Federal State Institution of Culture

Russian State
Art Library

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The Reader’s Museum Hosted the Lecture ‘Ballet Librettos by Nikolay Volkov in RSAL’s Collections’

Date: 22.03.2021

On 26 February 2021, the head of the Preservation Department of the Russian State Art Library (RSAL) Olga Boldyreva, DSci History, gave a lecture entitled ‘Ballet Librettos by Nikolai Volkov in RSAL’s Collections’.

Theatre critic, bibliophile, and collector Nikolay Volkov (1894-1965), who made a significant contribution to the study of the work of director Vsevolod Meyerhold, was an unusually versatile and multifaceted person. Having lost his position at the State Academy of Artistic Sciences, Nikolay Volkov began to compose librettos interpreting the outstanding works of Alexander Pushkin, Maxim Gorky, Shota Rustaveli, Charles de Coster, and also of Russian and Western European folklore.

The great composers Boris Asafiev, Sergei Prokofiev, and Aram Khachaturian wrote music based on his dramatic scripts. Based on Volkov’s liberettos, ballet directors, used such classic works and masters as Mikhail Glinka, Nikolai Rimsky-Korsakov, and Johann Strauss. Many performances, such as The Flames of Paris, The Fountain of Bakhchisarai, Cinderella, and Spartacus, continue to be staged in various ballet productions in Russia and abroad. Colleagues, composers, and choreographers noted the amazing creative flexibility of their co-author, his ability to listen and hear, his incredible depth, and the breadth of his cultural horizons. He could largely predict the success of a work, its future fate, and the response of the audience.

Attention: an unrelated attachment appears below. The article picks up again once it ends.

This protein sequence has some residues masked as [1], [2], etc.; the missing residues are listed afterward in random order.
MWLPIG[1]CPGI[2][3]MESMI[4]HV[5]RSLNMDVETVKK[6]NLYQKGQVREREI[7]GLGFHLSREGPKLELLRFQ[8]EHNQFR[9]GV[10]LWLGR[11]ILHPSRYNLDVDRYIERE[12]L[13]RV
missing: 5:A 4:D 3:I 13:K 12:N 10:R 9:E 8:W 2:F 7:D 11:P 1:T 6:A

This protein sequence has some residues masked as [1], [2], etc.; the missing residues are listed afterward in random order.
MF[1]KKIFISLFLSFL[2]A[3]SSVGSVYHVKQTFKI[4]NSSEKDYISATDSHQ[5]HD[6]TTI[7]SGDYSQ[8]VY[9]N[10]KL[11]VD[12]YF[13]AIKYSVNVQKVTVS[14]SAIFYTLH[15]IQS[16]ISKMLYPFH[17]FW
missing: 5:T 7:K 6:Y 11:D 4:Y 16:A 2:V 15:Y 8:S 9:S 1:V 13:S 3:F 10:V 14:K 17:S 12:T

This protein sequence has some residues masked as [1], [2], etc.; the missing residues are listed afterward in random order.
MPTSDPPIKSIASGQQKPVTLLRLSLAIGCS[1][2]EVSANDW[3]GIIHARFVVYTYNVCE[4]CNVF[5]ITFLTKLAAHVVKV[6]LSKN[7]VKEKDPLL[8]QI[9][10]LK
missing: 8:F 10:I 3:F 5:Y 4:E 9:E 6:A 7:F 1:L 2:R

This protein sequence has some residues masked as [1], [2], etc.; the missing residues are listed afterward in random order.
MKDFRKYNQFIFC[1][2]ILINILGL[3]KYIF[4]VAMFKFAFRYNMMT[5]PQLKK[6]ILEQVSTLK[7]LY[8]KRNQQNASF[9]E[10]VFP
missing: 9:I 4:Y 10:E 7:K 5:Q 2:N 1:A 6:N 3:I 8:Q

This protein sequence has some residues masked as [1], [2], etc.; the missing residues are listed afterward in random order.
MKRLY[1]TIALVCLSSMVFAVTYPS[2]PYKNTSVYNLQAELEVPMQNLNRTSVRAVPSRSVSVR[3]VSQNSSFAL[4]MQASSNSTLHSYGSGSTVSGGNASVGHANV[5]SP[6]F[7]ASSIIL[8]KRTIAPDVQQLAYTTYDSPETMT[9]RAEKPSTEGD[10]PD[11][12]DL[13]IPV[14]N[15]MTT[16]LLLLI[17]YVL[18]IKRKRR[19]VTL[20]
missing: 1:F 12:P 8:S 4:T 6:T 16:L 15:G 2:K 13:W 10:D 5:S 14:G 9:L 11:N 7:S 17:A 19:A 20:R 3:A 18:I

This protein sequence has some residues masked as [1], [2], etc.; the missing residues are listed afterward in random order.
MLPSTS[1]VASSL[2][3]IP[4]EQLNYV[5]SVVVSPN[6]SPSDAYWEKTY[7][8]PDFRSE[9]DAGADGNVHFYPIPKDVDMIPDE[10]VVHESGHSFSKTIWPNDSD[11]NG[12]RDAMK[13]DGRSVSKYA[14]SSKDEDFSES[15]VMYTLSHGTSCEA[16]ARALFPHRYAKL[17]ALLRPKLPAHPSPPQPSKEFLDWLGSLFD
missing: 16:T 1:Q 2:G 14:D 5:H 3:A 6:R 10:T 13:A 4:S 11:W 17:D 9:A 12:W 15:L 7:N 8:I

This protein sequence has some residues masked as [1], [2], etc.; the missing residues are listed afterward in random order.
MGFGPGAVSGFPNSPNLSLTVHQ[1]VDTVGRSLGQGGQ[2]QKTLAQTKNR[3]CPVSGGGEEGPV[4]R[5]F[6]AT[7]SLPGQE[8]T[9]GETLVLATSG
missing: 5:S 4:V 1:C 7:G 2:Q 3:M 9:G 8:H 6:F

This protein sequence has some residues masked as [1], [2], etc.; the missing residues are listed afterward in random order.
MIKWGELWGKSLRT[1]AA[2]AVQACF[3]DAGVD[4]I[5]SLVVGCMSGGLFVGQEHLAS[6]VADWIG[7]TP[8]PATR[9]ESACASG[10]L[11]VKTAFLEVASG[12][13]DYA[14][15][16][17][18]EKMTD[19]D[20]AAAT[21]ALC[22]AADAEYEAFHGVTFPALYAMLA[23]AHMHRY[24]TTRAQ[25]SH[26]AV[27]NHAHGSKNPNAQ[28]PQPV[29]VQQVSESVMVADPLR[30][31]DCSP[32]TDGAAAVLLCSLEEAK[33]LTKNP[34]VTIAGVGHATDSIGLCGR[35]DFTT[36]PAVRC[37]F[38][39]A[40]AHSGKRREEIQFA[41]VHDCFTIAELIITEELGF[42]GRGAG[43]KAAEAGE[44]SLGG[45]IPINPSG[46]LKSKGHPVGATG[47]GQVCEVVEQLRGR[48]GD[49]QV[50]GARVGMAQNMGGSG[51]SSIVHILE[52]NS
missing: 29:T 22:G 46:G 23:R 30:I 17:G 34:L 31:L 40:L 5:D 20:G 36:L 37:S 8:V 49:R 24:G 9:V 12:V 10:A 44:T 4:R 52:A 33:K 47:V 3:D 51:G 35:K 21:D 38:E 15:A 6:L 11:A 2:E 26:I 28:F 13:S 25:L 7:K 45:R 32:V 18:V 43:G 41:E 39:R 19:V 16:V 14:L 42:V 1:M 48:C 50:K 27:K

Not all of Volkov’s dramatic works reached the public: historical and political realities, and wars prevented some ballets from appearing on the stage. Nikolay Volkov’s successful productions and unrealised projects in the field of ballet were discussed at the lecture ‘Nikolay Volkov’s Ballet Librettos’.

At the lecture was an exhibition of books, published and handwritten scripts of performances, and archival documents from RSAL’s collection.